Angkor Entrance Fee Schedule

I did my homework prior to entering Angkor Archaeological Area and found out about the cost of entrance fees. This was quite an important bit of information I needed in order to plan out the budgeting and exploration schedule. What I knew before coming to Angkor was the following entrance fee schedule:

  • 1 Day Entrance Fee to Angkor: $20 US
  • 3 Days Entrance Fee to Angkor: $40 US
  • 7 Days Entrance Fee to Angkor: $60 US

One day pass is good enough to explore main and most popular ancient temples which are located along the small circle that most visitors take. This includes Angkor Wat, South Gate of Angkor Thom, Central Angkor Thom with Bayon, Terrace of the Elephants and Terrace of the Leper King, Victory Gate, Thommanom, Ta Keo, Ta Prohm, Bantey Kdei, Sras Srang and Prasat Kravan ruins.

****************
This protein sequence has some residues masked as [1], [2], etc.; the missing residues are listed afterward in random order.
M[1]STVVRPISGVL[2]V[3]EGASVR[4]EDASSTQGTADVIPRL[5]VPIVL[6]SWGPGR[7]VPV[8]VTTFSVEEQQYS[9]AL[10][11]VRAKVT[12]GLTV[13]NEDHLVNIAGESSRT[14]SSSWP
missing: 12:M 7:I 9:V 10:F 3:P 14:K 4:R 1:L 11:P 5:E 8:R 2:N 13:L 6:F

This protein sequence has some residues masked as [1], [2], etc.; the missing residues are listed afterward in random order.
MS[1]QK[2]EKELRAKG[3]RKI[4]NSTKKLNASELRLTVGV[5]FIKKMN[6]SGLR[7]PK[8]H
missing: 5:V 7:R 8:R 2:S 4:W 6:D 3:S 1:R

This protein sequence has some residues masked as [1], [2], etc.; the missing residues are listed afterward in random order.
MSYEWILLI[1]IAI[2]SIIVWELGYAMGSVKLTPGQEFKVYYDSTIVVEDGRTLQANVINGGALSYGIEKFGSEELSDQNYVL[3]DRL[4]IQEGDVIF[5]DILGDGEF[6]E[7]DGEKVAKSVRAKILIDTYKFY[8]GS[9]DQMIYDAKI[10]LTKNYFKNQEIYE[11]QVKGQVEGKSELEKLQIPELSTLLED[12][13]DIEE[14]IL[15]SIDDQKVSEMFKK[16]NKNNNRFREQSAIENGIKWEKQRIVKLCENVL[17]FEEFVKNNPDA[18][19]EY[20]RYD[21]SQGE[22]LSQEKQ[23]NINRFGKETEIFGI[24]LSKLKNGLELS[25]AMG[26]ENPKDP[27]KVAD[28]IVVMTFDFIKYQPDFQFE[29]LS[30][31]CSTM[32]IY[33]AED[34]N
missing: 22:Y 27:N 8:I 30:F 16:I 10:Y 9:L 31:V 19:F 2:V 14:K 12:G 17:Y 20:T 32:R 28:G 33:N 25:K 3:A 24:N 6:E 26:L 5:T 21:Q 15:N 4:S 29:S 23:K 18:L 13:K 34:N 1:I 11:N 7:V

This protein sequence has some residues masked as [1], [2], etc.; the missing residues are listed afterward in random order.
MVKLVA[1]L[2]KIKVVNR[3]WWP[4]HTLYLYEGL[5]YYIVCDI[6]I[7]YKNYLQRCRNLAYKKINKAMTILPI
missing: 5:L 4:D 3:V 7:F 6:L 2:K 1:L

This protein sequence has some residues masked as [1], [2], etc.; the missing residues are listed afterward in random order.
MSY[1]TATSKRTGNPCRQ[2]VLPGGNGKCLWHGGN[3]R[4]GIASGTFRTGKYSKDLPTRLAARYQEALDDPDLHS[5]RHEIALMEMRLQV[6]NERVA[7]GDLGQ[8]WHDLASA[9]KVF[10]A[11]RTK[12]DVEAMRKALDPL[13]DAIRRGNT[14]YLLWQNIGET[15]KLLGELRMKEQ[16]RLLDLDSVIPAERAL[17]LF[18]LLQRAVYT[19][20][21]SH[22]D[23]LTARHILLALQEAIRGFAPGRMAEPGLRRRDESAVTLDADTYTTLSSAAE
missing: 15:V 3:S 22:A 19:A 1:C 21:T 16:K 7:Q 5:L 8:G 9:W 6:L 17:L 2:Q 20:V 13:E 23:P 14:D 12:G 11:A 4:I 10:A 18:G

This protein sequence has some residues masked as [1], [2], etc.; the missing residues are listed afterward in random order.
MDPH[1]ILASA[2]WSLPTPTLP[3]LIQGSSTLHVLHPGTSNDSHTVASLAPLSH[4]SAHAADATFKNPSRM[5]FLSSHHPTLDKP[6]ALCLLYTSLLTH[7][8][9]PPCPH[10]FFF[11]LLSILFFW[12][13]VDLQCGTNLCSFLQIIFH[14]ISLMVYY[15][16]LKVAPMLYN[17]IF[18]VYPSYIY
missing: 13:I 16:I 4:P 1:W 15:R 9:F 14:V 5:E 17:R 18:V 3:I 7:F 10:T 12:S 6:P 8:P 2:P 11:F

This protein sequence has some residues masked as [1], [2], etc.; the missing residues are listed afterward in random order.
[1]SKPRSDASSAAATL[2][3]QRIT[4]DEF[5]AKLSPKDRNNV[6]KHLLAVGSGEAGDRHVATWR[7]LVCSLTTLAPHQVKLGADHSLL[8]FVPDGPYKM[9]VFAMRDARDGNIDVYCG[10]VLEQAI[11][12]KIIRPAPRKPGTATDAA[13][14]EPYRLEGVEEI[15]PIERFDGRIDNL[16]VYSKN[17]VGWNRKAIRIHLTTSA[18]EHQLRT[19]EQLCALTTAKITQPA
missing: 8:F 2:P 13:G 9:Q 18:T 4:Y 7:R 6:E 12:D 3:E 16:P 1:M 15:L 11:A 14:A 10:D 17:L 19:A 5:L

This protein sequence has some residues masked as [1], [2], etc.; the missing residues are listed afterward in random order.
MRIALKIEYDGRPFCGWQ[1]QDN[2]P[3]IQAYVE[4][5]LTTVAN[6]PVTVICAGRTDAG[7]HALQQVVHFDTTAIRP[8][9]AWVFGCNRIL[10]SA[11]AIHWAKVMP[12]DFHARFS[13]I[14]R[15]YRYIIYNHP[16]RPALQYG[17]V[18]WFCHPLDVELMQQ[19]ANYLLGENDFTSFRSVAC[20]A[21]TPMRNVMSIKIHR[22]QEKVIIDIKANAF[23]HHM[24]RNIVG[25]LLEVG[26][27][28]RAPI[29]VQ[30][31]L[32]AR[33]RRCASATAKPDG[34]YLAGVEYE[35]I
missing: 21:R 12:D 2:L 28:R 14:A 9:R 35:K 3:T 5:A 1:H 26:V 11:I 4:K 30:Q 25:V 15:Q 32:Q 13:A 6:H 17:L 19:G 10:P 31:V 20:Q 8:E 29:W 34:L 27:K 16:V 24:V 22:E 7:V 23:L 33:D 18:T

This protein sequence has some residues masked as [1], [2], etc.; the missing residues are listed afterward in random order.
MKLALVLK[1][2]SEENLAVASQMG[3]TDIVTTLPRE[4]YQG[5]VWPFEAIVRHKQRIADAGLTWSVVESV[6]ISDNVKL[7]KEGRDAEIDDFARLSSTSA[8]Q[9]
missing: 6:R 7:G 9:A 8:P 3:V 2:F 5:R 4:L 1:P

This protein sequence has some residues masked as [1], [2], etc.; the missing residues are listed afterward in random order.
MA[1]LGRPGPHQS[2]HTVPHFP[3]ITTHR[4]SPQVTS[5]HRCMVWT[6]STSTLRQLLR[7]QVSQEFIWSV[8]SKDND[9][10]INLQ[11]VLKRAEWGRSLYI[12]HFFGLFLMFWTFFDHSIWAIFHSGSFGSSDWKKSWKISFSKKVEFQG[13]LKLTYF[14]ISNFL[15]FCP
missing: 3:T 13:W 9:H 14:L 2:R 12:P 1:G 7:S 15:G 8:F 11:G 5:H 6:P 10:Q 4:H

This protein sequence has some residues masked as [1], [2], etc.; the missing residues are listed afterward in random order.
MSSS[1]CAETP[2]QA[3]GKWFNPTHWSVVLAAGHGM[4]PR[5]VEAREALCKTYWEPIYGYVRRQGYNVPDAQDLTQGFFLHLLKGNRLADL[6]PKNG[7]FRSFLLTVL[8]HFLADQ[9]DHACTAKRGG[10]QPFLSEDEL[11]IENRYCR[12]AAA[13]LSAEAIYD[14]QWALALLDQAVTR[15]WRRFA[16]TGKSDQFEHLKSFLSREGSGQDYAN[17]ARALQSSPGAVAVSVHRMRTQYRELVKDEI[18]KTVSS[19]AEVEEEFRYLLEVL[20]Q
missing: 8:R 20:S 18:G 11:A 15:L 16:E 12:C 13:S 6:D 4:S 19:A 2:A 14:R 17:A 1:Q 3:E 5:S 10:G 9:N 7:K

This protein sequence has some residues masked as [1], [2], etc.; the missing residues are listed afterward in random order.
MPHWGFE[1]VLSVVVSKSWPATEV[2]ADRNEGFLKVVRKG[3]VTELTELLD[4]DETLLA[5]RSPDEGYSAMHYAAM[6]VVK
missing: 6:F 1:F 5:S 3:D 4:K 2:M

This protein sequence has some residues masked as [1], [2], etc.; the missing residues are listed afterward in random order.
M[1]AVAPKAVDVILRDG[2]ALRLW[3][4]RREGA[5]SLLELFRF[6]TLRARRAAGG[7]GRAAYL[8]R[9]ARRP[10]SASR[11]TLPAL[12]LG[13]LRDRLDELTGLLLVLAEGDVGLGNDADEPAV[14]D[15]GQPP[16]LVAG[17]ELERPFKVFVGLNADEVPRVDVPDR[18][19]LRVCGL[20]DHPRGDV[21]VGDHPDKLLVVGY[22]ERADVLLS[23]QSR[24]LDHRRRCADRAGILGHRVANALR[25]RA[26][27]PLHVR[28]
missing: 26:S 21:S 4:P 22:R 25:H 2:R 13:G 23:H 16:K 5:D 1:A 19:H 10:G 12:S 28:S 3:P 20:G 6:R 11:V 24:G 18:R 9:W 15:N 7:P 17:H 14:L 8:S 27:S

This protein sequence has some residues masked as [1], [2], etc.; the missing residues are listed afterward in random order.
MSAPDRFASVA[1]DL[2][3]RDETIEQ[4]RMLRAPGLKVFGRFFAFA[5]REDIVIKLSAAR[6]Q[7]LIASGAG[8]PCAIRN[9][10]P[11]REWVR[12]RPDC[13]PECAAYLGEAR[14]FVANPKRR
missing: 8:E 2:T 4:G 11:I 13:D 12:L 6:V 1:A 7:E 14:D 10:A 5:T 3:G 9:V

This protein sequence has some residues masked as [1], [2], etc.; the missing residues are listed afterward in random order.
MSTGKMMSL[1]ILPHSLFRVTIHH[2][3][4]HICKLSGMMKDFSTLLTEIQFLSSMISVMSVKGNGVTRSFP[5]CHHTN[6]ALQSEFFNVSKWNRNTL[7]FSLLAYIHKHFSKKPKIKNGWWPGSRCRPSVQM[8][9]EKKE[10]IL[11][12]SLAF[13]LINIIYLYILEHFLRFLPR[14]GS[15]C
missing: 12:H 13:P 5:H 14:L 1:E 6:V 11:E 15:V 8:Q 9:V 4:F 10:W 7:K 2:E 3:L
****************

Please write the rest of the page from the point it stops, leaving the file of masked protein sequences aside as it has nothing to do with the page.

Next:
Three day pass allows a visitor to explore all major temples as well as some less frequented ones along the grande circle with enough time to dedicate to your favourite spots. On top of what you would see on a single day pass, you would also get a chance to explore Preah Khan, Neak Pean, Ta Som, East Mebon, Banteay Samre and Pre Rup as well as quite possibly a bunch of smaller ruins.

Seven day pass is for serious explorers and gives you enough time to explore all of the main and smaller temples of the main area, as well as some of the more remote temples, such as Banteay Srey (Citadel of the Woman) or Rolous Group temples (Bakong, Preah Ko, Lolei). You could also visit the West Mebon, which is submerged in the waters of the West Baray moat.

Photo: Seven Day Pass to Angkor Costs $60 US, Contains a Photo and is Laminated. Holes Are Punched Upon Each Visit
Photo: Seven Day Pass to Angkor Costs $60 US, Contains a Photo and is Laminated. Holes Are Punched Upon Each Visit

Because Angkor temples were on top of my must see before I die list, I definitely wanted to pay the price of a 7 days pass and explore the area thoroughly. At the same time I realized that because entrance fees are rather steep (keep in mind that average monthly wage in Cambodia is $90) for Cambodia, so I wanted to make sure I use each day to the fullest.